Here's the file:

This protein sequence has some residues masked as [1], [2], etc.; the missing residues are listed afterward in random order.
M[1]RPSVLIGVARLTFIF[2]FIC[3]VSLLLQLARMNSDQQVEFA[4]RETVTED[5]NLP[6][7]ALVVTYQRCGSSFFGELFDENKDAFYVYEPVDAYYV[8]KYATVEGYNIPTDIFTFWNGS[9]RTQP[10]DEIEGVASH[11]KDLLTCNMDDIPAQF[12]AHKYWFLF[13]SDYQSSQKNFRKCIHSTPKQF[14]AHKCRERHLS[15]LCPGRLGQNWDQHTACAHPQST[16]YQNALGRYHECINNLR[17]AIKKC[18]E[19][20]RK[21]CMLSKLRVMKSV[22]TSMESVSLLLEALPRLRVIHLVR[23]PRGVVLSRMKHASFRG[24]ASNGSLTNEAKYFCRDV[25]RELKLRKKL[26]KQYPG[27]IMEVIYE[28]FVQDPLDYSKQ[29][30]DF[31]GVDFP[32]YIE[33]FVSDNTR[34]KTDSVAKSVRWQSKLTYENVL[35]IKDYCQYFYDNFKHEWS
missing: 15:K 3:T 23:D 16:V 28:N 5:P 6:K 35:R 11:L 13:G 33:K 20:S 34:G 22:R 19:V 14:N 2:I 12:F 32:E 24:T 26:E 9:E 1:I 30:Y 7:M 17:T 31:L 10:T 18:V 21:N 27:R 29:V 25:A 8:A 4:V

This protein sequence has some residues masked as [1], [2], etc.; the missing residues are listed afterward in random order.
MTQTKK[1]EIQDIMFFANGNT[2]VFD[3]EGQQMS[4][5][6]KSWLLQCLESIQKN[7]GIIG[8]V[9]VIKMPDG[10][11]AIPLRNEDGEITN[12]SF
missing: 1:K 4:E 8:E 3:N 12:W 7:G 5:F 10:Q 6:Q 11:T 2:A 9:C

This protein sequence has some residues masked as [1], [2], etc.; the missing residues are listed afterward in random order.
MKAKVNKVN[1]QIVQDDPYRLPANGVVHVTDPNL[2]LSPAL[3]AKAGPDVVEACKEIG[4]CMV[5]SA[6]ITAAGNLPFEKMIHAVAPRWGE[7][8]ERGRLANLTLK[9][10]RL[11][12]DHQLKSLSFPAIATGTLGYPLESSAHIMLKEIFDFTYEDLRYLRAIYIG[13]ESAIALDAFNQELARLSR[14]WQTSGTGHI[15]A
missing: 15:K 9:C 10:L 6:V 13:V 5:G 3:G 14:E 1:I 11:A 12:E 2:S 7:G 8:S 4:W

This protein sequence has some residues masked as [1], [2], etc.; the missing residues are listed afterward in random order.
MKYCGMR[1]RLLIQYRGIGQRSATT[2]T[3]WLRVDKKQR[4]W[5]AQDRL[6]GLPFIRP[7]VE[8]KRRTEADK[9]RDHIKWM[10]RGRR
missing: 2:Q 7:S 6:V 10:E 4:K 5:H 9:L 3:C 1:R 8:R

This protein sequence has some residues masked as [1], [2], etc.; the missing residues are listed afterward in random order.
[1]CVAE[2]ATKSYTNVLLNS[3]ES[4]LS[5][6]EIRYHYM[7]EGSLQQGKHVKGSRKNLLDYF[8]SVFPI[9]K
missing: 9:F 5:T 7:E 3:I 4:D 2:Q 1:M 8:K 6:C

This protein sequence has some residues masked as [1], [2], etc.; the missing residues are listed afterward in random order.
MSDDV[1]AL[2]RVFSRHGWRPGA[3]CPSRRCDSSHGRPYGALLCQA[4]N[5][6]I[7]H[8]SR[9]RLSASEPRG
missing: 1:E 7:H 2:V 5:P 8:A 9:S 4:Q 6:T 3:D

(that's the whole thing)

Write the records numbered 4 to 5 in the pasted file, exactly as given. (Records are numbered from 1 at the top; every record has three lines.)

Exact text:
This protein sequence has some residues masked as [1], [2], etc.; the missing residues are listed afterward in random order.
MKYCGMR[1]RLLIQYRGIGQRSATT[2]T[3]WLRVDKKQR[4]W[5]AQDRL[6]GLPFIRP[7]VE[8]KRRTEADK[9]RDHIKWM[10]RGRR
missing: 2:Q 7:S 6:V 10:E 4:K 5:H 9:L 3:C 1:R 8:R

This protein sequence has some residues masked as [1], [2], etc.; the missing residues are listed afterward in random order.
[1]CVAE[2]ATKSYTNVLLNS[3]ES[4]LS[5][6]EIRYHYM[7]EGSLQQGKHVKGSRKNLLDYF[8]SVFPI[9]K
missing: 9:F 5:T 7:E 3:I 4:D 2:Q 1:M 8:K 6:C